No single hydrogen technology should be prioritized, says a new study, and the production, distribution, and use of hydrogen need to be optimized.
Hydrogen energy could play an important role in helping reach net-zero carbon emissions and climate change targets, and all routes to making this a reality should be carefully researched, funded, and supported by policy, say the international team of researchers behind the new analysis.
Hydrogen can be used as an alternative fuel to power, transportation, and home heating, and for a range of industrial applications, such as steelmaking. Burning hydrogen produces only water vapor, so it is considered a clean fuel compared to fossil fuels like petrol and natural gas, which produce greenhouse gasses including carbon dioxide and methane.
However, pure hydrogen is not found in nature and requires energy to split it out from molecules such as water or methane. The molecular source of hydrogen, as well as the source of the energy used to extract it, can impact how ‘clean’ the fuel is overall.
The production of hydrogen from natural gas together with ‘carbon capture technology is known as ‘blue’ hydrogen. This process creates pure hydrogen and captures carbon dioxide, thereby preventing the latter from entering the atmosphere and contributing to global warming. When hydrogen is produced from water, using renewable energy, the result is called ‘green’ hydrogen.
Now, an international team led by Imperial College London researchers has assessed the current landscape of hydrogen technologies and policies and made recommendations for making the most out of hydrogen’s potential. In their analysis, published today in Joule, they recommend all pathways, including blue and green, should be explored and moved forward together.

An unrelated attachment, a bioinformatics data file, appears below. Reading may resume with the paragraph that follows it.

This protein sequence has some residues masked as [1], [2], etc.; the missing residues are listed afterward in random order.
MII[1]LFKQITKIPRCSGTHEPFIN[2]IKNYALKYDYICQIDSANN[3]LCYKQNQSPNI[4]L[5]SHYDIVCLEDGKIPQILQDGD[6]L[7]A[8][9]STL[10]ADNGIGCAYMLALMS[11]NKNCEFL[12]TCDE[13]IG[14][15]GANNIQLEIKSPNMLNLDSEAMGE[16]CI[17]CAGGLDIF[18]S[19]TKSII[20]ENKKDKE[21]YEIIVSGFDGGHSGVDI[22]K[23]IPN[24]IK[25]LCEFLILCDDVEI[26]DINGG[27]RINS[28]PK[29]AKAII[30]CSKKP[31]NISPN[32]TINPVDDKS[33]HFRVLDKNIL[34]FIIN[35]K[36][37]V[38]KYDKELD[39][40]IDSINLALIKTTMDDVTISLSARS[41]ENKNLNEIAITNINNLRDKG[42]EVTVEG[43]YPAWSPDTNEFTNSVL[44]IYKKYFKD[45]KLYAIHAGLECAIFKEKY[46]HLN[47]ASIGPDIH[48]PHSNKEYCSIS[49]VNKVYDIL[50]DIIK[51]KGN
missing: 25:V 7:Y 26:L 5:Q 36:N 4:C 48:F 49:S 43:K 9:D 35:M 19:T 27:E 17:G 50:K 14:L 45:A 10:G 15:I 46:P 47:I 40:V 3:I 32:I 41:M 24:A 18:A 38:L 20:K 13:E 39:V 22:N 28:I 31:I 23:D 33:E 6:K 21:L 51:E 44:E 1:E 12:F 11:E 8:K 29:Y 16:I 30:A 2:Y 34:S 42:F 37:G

Lead researcher Professor Niall Mac Dowell, from the Centre for Environmental Policy at Imperial, said: “One of the surest ways to get nowhere on this issue is for scientists and technology developers to argue among themselves about which way is best, and should be prioritized—this gives policymakers the impression that hydrogen as a whole is too complicated to support.
“We need instead to have a clear ambition: mitigating climate change as quickly and as cheaply as possible, using all low-carbon methods at our disposal, rather than maximizing a certain technology’s role.”
Both blue and green hydrogen production have drawbacks. Natural gas extraction and transportation for blue hydrogen is notoriously ‘leaky’, meaning substantial amounts of methane, which is a more potent greenhouse gas than carbon dioxide, can escape into the atmosphere.
‘Green’ hydrogen production, however, requires the use of rare metals that are not in abundant supply. Additionally, using renewable power for producing hydrogen means it is not being put into a national energy grid, where it is potentially more effective at replacing fossil fuel use.
The drawbacks for both blue and green hydrogen have potential solutions. Regulations can be introduced to minimize emissions across the natural gas supply chain and ensure that the maximum possible amount of CO2 emissions are captured at the point of hydrogen production. Similarly, the process for splitting water can be adapted to reduce the use of rare material, and deployment can be prioritized where electricity grids are largely decarbonized.
All things forward at once
This, say the researchers, is a powerful argument for not pitting green and blue technologies against each another, but for developing all methods so that governments, and ultimately the public, get access to the quickest and cheapest way to reach net-zero emissions.
Co-author Nixon Sunny, from the Centre for Environmental Policy said that “to move to net-zero requires a pragmatic approach—we should move all things forward at once. This includes technologies for producing hydrogen, but also its delivery and end uses—hydrogen will never play a significant role in the future if we also don’t have buses or boilers that can use it on a large enough scale.”
Co-author Professor Nilay Shah, from the Department of Chemical Engineering at Imperial, said that “hydrogen should not be thought of as a point-source solution to a specific problem, but an important part of an overall net-zero energy and industrial system.”